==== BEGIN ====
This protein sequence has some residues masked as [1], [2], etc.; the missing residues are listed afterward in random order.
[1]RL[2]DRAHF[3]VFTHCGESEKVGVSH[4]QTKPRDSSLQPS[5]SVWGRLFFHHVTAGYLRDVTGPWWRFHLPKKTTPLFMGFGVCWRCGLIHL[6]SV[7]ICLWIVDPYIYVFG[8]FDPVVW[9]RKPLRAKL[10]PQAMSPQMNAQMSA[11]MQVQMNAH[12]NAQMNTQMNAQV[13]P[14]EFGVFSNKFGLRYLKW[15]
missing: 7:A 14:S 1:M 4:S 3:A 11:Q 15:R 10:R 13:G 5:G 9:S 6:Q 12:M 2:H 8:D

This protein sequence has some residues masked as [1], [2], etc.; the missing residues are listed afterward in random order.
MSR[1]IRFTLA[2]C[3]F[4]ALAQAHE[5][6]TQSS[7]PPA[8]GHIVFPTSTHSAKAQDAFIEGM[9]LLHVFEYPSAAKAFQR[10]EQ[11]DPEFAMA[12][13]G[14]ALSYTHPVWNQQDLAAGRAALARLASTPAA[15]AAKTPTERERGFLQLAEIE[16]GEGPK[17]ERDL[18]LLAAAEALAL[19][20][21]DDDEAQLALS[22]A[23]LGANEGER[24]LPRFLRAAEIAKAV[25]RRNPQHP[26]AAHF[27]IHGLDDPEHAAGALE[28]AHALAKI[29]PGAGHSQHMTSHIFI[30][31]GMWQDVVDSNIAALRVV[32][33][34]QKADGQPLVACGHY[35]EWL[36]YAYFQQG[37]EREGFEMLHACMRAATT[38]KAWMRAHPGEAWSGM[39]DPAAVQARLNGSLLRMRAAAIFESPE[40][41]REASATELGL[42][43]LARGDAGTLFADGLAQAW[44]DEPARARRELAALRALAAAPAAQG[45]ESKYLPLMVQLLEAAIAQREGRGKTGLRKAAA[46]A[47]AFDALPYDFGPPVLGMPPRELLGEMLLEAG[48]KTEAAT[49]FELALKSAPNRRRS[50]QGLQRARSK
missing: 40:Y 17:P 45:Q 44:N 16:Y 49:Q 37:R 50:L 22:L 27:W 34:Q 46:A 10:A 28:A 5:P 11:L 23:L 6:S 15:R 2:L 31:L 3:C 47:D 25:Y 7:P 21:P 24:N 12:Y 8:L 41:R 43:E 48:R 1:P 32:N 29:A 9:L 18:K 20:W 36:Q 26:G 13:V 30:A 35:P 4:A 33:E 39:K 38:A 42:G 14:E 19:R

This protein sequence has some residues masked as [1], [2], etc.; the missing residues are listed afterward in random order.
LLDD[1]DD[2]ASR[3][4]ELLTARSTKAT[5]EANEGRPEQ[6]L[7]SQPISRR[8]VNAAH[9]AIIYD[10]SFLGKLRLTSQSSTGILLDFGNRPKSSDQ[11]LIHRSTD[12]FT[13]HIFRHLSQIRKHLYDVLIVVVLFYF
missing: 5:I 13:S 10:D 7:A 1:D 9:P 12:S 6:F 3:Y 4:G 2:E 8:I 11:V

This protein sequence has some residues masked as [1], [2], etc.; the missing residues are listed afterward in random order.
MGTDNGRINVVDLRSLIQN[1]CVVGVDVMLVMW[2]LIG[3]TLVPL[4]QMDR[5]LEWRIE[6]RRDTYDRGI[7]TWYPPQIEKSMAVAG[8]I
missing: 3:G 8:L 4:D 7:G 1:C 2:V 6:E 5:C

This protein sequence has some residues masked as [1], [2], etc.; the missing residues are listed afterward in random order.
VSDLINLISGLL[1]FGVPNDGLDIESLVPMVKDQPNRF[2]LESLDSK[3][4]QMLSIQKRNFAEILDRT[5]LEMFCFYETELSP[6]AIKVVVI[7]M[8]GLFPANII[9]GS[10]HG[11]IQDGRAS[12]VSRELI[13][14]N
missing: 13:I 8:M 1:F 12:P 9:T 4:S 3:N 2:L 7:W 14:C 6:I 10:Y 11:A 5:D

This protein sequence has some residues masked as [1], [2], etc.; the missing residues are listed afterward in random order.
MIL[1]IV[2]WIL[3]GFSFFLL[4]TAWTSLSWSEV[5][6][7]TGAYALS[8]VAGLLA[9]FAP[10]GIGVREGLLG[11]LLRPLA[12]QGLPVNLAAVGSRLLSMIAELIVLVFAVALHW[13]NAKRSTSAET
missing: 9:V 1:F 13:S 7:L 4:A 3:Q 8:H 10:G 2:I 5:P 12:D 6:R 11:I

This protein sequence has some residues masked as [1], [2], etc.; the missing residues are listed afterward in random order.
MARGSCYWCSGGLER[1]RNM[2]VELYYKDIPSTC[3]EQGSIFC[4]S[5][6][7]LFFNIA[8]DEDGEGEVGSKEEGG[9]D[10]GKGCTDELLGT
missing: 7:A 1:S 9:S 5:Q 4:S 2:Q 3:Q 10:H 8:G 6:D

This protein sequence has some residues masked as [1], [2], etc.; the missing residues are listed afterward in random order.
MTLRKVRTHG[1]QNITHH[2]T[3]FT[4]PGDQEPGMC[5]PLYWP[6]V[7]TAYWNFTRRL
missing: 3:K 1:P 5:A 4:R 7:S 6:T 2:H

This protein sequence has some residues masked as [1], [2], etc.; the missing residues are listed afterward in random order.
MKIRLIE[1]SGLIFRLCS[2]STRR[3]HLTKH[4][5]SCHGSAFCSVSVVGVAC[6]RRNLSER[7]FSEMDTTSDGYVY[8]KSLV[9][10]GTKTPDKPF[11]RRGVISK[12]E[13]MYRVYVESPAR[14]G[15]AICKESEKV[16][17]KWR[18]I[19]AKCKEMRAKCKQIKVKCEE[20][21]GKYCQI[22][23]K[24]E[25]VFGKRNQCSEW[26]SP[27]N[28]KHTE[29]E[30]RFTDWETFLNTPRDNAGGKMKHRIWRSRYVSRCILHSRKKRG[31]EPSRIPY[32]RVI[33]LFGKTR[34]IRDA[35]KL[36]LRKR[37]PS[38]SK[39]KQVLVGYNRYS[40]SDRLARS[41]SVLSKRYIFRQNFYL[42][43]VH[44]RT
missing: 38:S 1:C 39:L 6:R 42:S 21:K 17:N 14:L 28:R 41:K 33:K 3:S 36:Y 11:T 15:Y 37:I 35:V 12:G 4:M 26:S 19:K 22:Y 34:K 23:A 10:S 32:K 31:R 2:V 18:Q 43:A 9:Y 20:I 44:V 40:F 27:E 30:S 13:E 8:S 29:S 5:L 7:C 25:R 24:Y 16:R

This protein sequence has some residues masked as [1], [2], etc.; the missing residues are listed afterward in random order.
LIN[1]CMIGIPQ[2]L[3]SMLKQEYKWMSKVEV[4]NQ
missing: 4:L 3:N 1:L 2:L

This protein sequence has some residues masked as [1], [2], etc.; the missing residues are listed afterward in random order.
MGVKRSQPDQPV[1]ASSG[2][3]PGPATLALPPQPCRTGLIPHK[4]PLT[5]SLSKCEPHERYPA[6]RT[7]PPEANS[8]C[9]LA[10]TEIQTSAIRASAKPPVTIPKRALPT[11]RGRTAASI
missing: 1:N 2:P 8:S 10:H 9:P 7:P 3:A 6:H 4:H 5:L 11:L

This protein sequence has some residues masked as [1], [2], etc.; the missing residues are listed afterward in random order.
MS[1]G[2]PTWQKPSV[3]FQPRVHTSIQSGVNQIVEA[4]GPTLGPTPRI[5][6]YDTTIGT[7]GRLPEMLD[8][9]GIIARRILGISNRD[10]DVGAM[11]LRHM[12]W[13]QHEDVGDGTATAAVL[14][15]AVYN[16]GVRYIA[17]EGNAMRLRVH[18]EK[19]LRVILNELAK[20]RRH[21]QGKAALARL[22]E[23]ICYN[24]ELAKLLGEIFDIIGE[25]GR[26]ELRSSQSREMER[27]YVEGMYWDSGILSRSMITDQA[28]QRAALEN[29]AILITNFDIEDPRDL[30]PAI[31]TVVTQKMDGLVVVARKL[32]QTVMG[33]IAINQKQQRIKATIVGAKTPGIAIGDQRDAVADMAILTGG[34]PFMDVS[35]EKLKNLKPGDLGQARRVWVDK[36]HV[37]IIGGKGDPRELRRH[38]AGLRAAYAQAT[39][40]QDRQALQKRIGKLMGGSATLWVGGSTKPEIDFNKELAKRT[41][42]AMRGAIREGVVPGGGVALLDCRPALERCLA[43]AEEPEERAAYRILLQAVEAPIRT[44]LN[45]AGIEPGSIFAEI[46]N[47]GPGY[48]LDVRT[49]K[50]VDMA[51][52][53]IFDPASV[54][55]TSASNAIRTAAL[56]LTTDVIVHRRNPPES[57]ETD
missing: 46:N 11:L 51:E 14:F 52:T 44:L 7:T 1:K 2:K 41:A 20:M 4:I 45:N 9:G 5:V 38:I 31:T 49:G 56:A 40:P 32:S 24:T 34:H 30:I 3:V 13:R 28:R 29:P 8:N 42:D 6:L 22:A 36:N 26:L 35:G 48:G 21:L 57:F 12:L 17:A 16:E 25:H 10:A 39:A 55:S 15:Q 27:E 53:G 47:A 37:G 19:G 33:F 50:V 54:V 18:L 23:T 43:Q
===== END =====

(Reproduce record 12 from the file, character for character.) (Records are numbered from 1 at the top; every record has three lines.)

This protein sequence has some residues masked as [1], [2], etc.; the missing residues are listed afterward in random order.
MS[1]G[2]PTWQKPSV[3]FQPRVHTSIQSGVNQIVEA[4]GPTLGPTPRI[5][6]YDTTIGT[7]GRLPEMLD[8][9]GIIARRILGISNRD[10]DVGAM[11]LRHM[12]W[13]QHEDVGDGTATAAVL[14][15]AVYN[16]GVRYIA[17]EGNAMRLRVH[18]EK[19]LRVILNELAK[20]RRH[21]QGKAALARL[22]E[23]ICYN[24]ELAKLLGEIFDIIGE[25]GR[26]ELRSSQSREMER[27]YVEGMYWDSGILSRSMITDQA[28]QRAALEN[29]AILITNFDIEDPRDL[30]PAI[31]TVVTQKMDGLVVVARKL[32]QTVMG[33]IAINQKQQRIKATIVGAKTPGIAIGDQRDAVADMAILTGG[34]PFMDVS[35]EKLKNLKPGDLGQARRVWVDK[36]HV[37]IIGGKGDPRELRRH[38]AGLRAAYAQAT[39][40]QDRQALQKRIGKLMGGSATLWVGGSTKPEIDFNKELAKRT[41][42]AMRGAIREGVVPGGGVALLDCRPALERCLA[43]AEEPEERAAYRILLQAVEAPIRT[44]LN[45]AGIEPGSIFAEI[46]N[47]GPGY[48]LDVRT[49]K[50]VDMA[51][52][53]IFDPASV[54][55]TSASNAIRTAAL[56]LTTDVIVHRRNPPES[57]ETD
missing: 46:N 11:L 51:E 14:F 52:T 44:L 7:T 1:K 2:K 41:A 20:M 4:I 45:N 9:G 5:V 38:I 31:T 49:G 56:A 40:P 32:S 24:T 34:H 30:I 3:V 13:R 28:R 29:P 8:N 42:D 6:L 22:A 36:N 26:L 35:G 48:G 21:L 57:F 12:L 17:A 16:E 25:H 10:A 39:A 55:S 15:Q 27:E 53:G 47:A 37:G 19:G 33:F 50:V 54:V 18:L 23:T 43:Q